News & analysis

The FOMC’s main job this week is to set the parameters of its “insurance” cuts. As Powell, Williams and others have recently made clear, the FOMC is about to cut rates despite historic tightness in the labour market and steady wage growth.

The rationale given, is that the medium term inflation outlook remains unsatisfactory, and global factors have worsened the balance of risks to the economy.

As a result, lowering rates now mitigates some of the downside risk to the inflation outlook, but carries little cost or risk due to muted inflation.

The Fed’s own take on insurance cuts is one thing. Market pricing of the Fed path is entirely another.

OIS, Futures and treasuries pricing suggests a deeper and steeper path than we think the FOMC is actually likely to deliver.

OIS forward, for example, are pricing 68 basis points of cuts by the Fed’s fourth future meeting in December, and even a possibility of a 50% cut this week.

This is difficult to square with current US data: some manufacturing surveys have followed global indicators downwards in recent months, but in general the US economy remains solidly in growth territory and the labour market continued to go from strength to strength.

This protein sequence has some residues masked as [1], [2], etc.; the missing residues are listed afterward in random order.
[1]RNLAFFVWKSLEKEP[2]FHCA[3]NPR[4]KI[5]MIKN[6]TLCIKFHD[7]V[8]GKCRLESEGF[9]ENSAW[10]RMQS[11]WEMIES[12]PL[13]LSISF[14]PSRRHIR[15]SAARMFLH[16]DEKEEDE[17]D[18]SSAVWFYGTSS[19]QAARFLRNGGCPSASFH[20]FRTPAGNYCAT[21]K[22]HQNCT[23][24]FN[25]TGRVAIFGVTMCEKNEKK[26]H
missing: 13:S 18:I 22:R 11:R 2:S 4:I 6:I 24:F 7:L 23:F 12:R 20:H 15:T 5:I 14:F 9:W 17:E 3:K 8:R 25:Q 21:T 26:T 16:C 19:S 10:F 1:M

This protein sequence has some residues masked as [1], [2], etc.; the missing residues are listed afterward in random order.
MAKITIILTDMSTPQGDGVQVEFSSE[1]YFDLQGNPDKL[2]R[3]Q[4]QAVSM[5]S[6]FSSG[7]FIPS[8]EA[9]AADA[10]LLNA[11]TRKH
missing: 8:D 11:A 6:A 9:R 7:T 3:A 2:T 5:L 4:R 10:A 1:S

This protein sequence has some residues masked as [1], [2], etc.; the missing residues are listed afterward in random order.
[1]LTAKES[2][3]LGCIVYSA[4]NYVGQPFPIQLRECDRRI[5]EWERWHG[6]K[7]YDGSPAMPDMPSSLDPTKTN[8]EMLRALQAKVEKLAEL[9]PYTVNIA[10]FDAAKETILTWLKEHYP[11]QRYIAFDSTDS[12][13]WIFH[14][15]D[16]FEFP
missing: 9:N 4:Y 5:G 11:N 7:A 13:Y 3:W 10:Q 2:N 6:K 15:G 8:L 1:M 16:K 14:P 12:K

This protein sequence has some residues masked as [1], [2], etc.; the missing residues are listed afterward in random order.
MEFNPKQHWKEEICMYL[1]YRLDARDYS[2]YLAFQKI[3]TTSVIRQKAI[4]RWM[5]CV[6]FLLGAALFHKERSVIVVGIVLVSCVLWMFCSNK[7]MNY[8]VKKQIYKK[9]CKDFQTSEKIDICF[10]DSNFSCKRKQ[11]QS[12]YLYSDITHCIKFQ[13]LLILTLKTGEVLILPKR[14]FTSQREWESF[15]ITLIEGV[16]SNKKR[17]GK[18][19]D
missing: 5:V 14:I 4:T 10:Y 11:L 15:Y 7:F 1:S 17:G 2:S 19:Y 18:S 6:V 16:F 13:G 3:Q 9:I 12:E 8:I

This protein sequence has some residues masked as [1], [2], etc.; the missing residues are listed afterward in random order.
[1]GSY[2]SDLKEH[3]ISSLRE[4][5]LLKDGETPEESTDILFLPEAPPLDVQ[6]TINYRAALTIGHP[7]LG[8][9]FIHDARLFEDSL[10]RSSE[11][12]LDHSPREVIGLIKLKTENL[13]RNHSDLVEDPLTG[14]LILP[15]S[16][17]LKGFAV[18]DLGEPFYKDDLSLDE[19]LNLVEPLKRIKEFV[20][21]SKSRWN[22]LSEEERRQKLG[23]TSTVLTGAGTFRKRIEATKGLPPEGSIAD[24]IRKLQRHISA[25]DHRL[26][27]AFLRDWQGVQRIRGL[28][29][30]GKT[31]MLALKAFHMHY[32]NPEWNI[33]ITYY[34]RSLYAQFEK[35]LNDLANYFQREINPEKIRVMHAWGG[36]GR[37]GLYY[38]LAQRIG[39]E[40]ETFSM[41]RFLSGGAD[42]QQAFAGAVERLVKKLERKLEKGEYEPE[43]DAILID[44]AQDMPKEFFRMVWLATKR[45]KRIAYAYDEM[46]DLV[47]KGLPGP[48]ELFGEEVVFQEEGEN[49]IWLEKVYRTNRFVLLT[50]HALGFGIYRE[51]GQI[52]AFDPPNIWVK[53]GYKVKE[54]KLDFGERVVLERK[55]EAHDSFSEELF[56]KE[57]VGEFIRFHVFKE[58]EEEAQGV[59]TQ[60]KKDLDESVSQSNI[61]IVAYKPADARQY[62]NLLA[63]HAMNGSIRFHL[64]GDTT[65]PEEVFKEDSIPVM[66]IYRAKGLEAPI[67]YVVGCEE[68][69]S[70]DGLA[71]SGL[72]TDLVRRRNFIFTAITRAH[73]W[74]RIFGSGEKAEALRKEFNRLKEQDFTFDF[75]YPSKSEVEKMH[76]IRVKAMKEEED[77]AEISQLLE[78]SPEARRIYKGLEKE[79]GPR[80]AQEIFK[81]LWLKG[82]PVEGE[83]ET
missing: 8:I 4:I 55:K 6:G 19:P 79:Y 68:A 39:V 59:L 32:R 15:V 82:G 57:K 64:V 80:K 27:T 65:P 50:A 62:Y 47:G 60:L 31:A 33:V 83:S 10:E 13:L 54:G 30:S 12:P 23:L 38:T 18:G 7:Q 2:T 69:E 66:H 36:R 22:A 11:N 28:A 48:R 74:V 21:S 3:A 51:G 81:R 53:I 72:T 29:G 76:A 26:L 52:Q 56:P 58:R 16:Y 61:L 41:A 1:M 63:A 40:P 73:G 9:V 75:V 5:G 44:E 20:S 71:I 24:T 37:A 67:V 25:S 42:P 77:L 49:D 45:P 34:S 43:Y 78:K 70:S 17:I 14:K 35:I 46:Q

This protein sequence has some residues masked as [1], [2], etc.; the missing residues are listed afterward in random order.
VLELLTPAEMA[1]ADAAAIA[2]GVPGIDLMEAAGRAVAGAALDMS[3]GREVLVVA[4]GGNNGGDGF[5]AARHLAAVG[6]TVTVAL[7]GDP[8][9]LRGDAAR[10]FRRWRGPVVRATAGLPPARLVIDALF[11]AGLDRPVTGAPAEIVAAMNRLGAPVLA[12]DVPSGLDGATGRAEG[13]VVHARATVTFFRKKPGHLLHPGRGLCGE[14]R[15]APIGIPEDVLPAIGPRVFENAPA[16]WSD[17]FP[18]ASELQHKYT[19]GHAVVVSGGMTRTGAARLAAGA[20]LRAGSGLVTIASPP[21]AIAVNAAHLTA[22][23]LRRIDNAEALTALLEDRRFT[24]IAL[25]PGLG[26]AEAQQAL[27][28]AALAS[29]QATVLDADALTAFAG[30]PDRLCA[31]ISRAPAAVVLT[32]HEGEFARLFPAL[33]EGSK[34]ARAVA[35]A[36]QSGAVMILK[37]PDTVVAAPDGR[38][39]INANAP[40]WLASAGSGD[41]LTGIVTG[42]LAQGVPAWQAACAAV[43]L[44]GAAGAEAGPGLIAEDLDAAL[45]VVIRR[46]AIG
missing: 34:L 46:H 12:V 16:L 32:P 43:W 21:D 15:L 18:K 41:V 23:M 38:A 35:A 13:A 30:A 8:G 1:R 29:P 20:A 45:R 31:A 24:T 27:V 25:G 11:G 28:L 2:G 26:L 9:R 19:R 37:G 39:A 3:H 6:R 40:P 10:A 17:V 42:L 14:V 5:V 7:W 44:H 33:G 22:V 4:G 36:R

The FOMC was hiking on the basis of its medium term inflation outlook as recently as last year, so to justify cuts of this scale based on its current assessment the FOMC would need to fulfil one of the following:

  • Admit its medium term forecasts in 2018 were hopelessly wrong – and explain how they can have so much faith to the current medium term forecasts when the last lot were so off? Why isn’t conservatism a better approach than a sharp proactive cut cycle?
  • Outline a complete change in its approach to inflation targeting where the FOMC is far less concerned about upside inflation risk and focusses on running a hot labour market.

Instead of one of these two sweeping changes, we believe the FOMC is far more likely to cut on Wednesday while carefully reserving the right to stay data dependent.

This is likely to be an upside risk for the dollar, particularly regarding expectations of a third cut this year.


Chart: OIS Forward Pricing of next 4 FOMC meetings

30bp – slightly more than one 25bp cut – is priced in for this week’s meeting. The other interesting aspect of the curve is that a third cut is almost fully priced in by December. This week’s meeting is likely to challenge this expectation, introducing upside risk to the dollar.

Source: Bloomberg

A potential revaluation of FOMC risk would be particularly interesting for pairs like GBPUSD and EURUSD, which remain just above significant lows.


Author: Ranko Berich, Head of Market Analysis at Monex Europe.